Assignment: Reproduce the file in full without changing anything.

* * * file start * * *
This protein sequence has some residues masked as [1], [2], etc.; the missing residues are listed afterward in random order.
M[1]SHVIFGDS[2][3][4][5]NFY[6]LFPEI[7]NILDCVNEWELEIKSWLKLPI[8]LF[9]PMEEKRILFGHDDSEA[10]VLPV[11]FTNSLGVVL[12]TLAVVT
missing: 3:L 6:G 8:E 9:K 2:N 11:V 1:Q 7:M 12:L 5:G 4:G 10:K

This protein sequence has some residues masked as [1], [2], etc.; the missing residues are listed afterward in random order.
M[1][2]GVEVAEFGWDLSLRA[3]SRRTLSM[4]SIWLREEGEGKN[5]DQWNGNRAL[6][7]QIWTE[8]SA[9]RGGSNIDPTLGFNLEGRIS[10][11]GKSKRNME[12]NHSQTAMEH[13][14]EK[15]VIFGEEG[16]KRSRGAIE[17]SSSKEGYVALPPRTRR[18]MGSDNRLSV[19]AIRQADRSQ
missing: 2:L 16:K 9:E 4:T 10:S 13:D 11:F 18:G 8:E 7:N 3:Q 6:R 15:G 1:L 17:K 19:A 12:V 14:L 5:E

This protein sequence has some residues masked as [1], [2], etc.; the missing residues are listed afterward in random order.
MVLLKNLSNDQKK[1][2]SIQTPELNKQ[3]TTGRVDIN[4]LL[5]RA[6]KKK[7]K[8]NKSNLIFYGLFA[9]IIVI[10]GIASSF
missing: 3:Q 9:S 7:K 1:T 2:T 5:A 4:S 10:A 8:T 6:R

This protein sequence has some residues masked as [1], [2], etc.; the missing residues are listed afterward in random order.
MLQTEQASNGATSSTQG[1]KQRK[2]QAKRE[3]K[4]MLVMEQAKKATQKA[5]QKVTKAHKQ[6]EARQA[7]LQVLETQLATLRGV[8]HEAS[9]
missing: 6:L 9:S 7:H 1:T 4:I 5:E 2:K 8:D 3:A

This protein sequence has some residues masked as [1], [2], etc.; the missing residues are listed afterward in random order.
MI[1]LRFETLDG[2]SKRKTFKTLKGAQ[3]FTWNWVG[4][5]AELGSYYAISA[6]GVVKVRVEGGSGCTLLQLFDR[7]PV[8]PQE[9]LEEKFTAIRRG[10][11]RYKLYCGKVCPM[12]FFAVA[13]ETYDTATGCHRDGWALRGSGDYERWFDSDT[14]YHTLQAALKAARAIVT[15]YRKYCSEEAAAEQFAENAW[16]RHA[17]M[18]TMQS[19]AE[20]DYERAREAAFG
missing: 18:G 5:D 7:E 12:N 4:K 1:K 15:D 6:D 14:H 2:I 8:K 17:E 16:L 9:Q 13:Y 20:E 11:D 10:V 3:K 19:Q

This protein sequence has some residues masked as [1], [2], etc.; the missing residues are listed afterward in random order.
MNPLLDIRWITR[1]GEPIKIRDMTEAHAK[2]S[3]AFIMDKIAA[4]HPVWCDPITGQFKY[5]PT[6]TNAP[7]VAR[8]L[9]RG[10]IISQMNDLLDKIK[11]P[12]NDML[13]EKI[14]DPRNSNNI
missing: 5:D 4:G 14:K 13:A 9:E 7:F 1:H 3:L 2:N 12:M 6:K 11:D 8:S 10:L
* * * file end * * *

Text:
This protein sequence has some residues masked as [1], [2], etc.; the missing residues are listed afterward in random order.
M[1]SHVIFGDS[2][3][4][5]NFY[6]LFPEI[7]NILDCVNEWELEIKSWLKLPI[8]LF[9]PMEEKRILFGHDDSEA[10]VLPV[11]FTNSLGVVL[12]TLAVVT
missing: 3:L 6:G 8:E 9:K 2:N 11:V 1:Q 7:M 12:L 5:G 4:G 10:K

This protein sequence has some residues masked as [1], [2], etc.; the missing residues are listed afterward in random order.
M[1][2]GVEVAEFGWDLSLRA[3]SRRTLSM[4]SIWLREEGEGKN[5]DQWNGNRAL[6][7]QIWTE[8]SA[9]RGGSNIDPTLGFNLEGRIS[10][11]GKSKRNME[12]NHSQTAMEH[13][14]EK[15]VIFGEEG[16]KRSRGAIE[17]SSSKEGYVALPPRTRR[18]MGSDNRLSV[19]AIRQADRSQ
missing: 2:L 16:K 9:E 4:T 10:S 13:D 11:F 18:G 8:E 7:N 3:Q 6:R 15:G 1:L 17:K 19:A 12:V 14:L 5:E

This protein sequence has some residues masked as [1], [2], etc.; the missing residues are listed afterward in random order.
MVLLKNLSNDQKK[1][2]SIQTPELNKQ[3]TTGRVDIN[4]LL[5]RA[6]KKK[7]K[8]NKSNLIFYGLFA[9]IIVI[10]GIASSF
missing: 3:Q 9:S 7:K 1:T 2:T 5:A 4:S 10:A 8:T 6:R

This protein sequence has some residues masked as [1], [2], etc.; the missing residues are listed afterward in random order.
MLQTEQASNGATSSTQG[1]KQRK[2]QAKRE[3]K[4]MLVMEQAKKATQKA[5]QKVTKAHKQ[6]EARQA[7]LQVLETQLATLRGV[8]HEAS[9]
missing: 6:L 9:S 7:H 1:T 4:I 5:E 2:K 8:D 3:A

This protein sequence has some residues masked as [1], [2], etc.; the missing residues are listed afterward in random order.
MI[1]LRFETLDG[2]SKRKTFKTLKGAQ[3]FTWNWVG[4][5]AELGSYYAISA[6]GVVKVRVEGGSGCTLLQLFDR[7]PV[8]PQE[9]LEEKFTAIRRG[10][11]RYKLYCGKVCPM[12]FFAVA[13]ETYDTATGCHRDGWALRGSGDYERWFDSDT[14]YHTLQAALKAARAIVT[15]YRKYCSEEAAAEQFAENAW[16]RHA[17]M[18]TMQS[19]AE[20]DYERAREAAFG
missing: 18:G 5:D 7:E 12:N 4:K 1:K 15:D 6:D 14:H 2:I 8:K 17:E 16:L 9:Q 13:Y 20:E 11:D 10:V 3:K 19:Q

This protein sequence has some residues masked as [1], [2], etc.; the missing residues are listed afterward in random order.
MNPLLDIRWITR[1]GEPIKIRDMTEAHAK[2]S[3]AFIMDKIAA[4]HPVWCDPITGQFKY[5]PT[6]TNAP[7]VAR[8]L[9]RG[10]IISQMNDLLDKIK[11]P[12]NDML[13]EKI[14]DPRNSNNI
missing: 5:D 4:G 14:K 13:A 9:E 7:F 1:H 3:L 2:N 12:M 6:K 11:D 8:S 10:L